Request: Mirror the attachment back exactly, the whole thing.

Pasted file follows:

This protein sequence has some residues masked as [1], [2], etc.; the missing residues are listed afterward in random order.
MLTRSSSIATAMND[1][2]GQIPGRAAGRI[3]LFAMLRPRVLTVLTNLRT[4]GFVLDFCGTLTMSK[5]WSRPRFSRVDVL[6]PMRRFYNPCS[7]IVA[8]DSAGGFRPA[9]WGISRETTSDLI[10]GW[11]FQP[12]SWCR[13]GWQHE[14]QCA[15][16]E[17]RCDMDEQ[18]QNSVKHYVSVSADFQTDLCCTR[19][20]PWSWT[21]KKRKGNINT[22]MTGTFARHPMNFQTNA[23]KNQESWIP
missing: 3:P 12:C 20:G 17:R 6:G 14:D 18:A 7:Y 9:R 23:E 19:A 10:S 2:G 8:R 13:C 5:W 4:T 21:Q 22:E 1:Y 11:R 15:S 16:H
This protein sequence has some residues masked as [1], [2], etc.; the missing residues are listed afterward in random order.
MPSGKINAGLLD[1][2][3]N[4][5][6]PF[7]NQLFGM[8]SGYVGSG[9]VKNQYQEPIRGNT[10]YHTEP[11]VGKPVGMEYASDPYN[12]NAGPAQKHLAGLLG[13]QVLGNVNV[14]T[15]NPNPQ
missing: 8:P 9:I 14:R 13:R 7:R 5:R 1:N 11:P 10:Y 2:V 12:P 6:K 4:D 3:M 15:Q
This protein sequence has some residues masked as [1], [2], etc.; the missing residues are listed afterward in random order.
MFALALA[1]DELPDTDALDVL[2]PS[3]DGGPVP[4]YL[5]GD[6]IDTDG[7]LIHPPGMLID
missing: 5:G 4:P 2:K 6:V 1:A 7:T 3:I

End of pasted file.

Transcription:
This protein sequence has some residues masked as [1], [2], etc.; the missing residues are listed afterward in random order.
MLTRSSSIATAMND[1][2]GQIPGRAAGRI[3]LFAMLRPRVLTVLTNLRT[4]GFVLDFCGTLTMSK[5]WSRPRFSRVDVL[6]PMRRFYNPCS[7]IVA[8]DSAGGFRPA[9]WGISRETTSDLI[10]GW[11]FQP[12]SWCR[13]GWQHE[14]QCA[15][16]E[17]RCDMDEQ[18]QNSVKHYVSVSADFQTDLCCTR[19][20]PWSWT[21]KKRKGNINT[22]MTGTFARHPMNFQTNA[23]KNQESWIP
missing: 3:P 12:C 20:G 17:R 6:G 14:D 18:A 7:Y 9:R 23:E 19:A 10:S 2:G 8:R 13:C 5:W 4:T 21:Q 22:E 1:Y 11:R 15:S 16:H
This protein sequence has some residues masked as [1], [2], etc.; the missing residues are listed afterward in random order.
MPSGKINAGLLD[1][2][3]N[4][5][6]PF[7]NQLFGM[8]SGYVGSG[9]VKNQYQEPIRGNT[10]YHTEP[11]VGKPVGMEYASDPYN[12]NAGPAQKHLAGLLG[13]QVLGNVNV[14]T[15]NPNPQ
missing: 8:P 9:I 14:R 13:R 7:R 5:R 1:N 11:P 10:Y 2:V 12:P 6:K 4:D 3:M 15:Q
This protein sequence has some residues masked as [1], [2], etc.; the missing residues are listed afterward in random order.
MFALALA[1]DELPDTDALDVL[2]PS[3]DGGPVP[4]YL[5]GD[6]IDTDG[7]LIHPPGMLID
missing: 5:G 4:P 2:K 6:V 1:A 7:T 3:I